JuicyCampus: drinking from a poisoned cup
It's not as if words of gossip never passed my lips, but I really and truly despise the whole idea of JuicyCampus, an anonymous gossip-spreading site, currently in beta, that provides a forum for students from (at present count) dozens of colleges to slam and slander their fellow students. Colleges whose students participate - unofficially, of course: this is not, needless to say, a sanctioned activity - include Duke, Cornell, Baylor, UCLA, and Loyola Marymount.
I first heard of this site when I saw a recent AP article by Justin Pope, which I saw on Comcast, that reported the heartening news that some students are fighting back against JuicyCampus. A Facebook group opposing Juicy has some 850 members who apparently want to live off this particular campus.
Juicy has a high-falutin' sounding purpose:
We were founded on August 1, 2007 with the simple mission of enabling online anonymous free speech on college campuses.
Which might strike a more authentic note if the topics were a bit more exalted than who got trashed at a frat party. But, predictably, Juicy's founder, Matt Ivester, who answered questions for the AP article via e-mail, is making this a free-speech issue. (Ah, for the days when the Free Speech Movement was about politics, not about calling some person you don't like a fat slut or a raging whore.)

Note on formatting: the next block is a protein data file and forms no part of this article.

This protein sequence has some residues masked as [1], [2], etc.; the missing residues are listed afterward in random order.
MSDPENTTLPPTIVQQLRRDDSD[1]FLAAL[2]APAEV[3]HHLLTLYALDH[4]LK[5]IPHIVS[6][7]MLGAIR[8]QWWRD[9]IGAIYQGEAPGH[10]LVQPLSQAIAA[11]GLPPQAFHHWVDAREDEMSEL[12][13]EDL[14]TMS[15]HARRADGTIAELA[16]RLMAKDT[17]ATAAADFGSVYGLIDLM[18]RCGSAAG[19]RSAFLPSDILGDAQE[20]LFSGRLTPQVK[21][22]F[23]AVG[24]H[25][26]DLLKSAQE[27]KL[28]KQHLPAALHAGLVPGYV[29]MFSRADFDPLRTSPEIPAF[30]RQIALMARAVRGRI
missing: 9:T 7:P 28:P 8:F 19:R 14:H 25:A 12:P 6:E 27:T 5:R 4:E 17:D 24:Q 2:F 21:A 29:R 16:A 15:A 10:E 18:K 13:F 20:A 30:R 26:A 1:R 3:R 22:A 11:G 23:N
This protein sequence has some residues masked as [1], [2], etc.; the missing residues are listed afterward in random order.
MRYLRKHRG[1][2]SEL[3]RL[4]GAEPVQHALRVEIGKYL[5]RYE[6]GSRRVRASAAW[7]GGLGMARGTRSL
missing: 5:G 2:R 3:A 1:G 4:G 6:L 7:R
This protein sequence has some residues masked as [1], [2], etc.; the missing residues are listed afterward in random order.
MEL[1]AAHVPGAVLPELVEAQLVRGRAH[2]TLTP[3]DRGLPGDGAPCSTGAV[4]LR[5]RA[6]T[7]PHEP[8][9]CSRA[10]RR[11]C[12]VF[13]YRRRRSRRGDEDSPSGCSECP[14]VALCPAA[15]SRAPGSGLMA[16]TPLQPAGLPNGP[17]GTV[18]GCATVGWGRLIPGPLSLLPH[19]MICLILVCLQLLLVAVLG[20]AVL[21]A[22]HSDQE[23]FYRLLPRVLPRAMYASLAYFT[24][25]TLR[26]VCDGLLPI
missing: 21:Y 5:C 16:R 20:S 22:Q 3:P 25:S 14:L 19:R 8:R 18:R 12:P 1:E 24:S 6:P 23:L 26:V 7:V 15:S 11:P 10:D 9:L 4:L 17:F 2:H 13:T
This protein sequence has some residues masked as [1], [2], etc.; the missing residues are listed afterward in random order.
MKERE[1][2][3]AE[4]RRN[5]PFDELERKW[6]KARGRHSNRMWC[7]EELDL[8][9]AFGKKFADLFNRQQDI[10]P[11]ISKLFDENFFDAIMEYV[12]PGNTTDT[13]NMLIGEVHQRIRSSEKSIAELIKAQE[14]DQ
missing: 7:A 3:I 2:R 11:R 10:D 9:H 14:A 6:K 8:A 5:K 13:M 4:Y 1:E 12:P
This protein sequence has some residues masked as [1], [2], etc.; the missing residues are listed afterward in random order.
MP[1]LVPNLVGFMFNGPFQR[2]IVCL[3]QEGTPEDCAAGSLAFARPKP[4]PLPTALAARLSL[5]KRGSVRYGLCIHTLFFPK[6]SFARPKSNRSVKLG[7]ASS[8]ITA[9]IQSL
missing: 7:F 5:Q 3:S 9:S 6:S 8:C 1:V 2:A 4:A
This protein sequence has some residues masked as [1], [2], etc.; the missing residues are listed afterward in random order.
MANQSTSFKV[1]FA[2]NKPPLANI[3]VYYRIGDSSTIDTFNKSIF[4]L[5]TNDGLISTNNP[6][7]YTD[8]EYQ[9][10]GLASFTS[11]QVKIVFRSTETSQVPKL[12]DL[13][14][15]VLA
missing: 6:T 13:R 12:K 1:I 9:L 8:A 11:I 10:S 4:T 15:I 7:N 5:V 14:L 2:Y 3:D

Here's what Ivester had to say for himself:
"College students are clever and fun-loving, and we wanted to create a place where they could share their stories."
So I trucked over to check out what these clever and fun-loving students were saying, and most of it was of the 'who's the biggest slut at Baylor' variety, along with putdowns and gossip about kids who had the audacity to put themselves forward as campus leaders. (Poor, misguided young fools.) More from the clever and fun-loving Mr. Ivester: